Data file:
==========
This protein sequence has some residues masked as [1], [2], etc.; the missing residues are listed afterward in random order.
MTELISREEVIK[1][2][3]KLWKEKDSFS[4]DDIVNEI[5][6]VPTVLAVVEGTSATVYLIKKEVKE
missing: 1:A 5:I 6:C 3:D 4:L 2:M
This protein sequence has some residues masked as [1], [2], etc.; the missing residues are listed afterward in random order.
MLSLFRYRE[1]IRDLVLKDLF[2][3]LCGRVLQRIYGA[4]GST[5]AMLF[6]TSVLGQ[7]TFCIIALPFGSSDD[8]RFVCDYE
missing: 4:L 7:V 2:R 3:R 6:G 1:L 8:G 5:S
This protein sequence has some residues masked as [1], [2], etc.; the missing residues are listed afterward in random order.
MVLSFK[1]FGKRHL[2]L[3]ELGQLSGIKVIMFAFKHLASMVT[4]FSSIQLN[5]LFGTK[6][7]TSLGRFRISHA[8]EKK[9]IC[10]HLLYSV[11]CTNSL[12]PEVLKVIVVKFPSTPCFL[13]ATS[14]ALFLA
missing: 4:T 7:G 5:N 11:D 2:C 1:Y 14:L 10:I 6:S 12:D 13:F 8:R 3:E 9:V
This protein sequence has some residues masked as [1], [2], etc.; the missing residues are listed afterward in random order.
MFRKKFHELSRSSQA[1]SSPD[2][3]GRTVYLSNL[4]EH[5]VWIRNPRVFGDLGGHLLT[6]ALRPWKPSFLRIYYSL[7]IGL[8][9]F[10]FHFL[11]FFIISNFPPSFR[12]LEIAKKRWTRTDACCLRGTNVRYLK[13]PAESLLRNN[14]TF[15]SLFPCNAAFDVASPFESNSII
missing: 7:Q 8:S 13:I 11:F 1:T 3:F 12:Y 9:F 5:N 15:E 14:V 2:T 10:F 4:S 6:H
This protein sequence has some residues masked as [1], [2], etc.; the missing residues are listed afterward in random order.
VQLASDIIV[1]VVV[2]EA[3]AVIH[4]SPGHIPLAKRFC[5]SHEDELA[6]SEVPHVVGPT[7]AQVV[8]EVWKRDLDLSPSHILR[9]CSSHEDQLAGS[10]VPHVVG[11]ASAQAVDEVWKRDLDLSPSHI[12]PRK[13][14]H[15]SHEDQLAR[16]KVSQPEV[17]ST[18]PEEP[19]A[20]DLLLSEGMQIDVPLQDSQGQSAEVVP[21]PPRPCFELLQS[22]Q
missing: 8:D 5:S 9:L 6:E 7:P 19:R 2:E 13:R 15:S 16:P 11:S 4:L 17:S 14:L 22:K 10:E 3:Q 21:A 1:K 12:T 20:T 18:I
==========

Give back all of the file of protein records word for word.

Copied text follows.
This protein sequence has some residues masked as [1], [2], etc.; the missing residues are listed afterward in random order.
MTELISREEVIK[1][2][3]KLWKEKDSFS[4]DDIVNEI[5][6]VPTVLAVVEGTSATVYLIKKEVKE
missing: 1:A 5:I 6:C 3:D 4:L 2:M
This protein sequence has some residues masked as [1], [2], etc.; the missing residues are listed afterward in random order.
MLSLFRYRE[1]IRDLVLKDLF[2][3]LCGRVLQRIYGA[4]GST[5]AMLF[6]TSVLGQ[7]TFCIIALPFGSSDD[8]RFVCDYE
missing: 4:L 7:V 2:R 3:R 6:G 1:L 8:G 5:S
This protein sequence has some residues masked as [1], [2], etc.; the missing residues are listed afterward in random order.
MVLSFK[1]FGKRHL[2]L[3]ELGQLSGIKVIMFAFKHLASMVT[4]FSSIQLN[5]LFGTK[6][7]TSLGRFRISHA[8]EKK[9]IC[10]HLLYSV[11]CTNSL[12]PEVLKVIVVKFPSTPCFL[13]ATS[14]ALFLA
missing: 4:T 7:G 5:N 11:D 2:C 1:Y 14:L 10:I 6:S 12:D 13:F 8:R 3:E 9:V
This protein sequence has some residues masked as [1], [2], etc.; the missing residues are listed afterward in random order.
MFRKKFHELSRSSQA[1]SSPD[2][3]GRTVYLSNL[4]EH[5]VWIRNPRVFGDLGGHLLT[6]ALRPWKPSFLRIYYSL[7]IGL[8][9]F[10]FHFL[11]FFIISNFPPSFR[12]LEIAKKRWTRTDACCLRGTNVRYLK[13]PAESLLRNN[14]TF[15]SLFPCNAAFDVASPFESNSII
missing: 7:Q 8:S 13:I 11:F 1:T 3:F 12:Y 9:F 5:N 15:E 14:V 2:T 10:F 4:S 6:H
This protein sequence has some residues masked as [1], [2], etc.; the missing residues are listed afterward in random order.
VQLASDIIV[1]VVV[2]EA[3]AVIH[4]SPGHIPLAKRFC[5]SHEDELA[6]SEVPHVVGPT[7]AQVV[8]EVWKRDLDLSPSHILR[9]CSSHEDQLAGS[10]VPHVVG[11]ASAQAVDEVWKRDLDLSPSHI[12]PRK[13][14]H[15]SHEDQLAR[16]KVSQPEV[17]ST[18]PEEP[19]A[20]DLLLSEGMQIDVPLQDSQGQSAEVVP[21]PPRPCFELLQS[22]Q
missing: 8:D 5:S 9:L 6:E 7:P 19:R 2:E 13:R 15:S 16:P 11:S 4:L 17:S 14:L 22:K 10:E 3:Q 21:A 1:K 12:T 20:T 18:I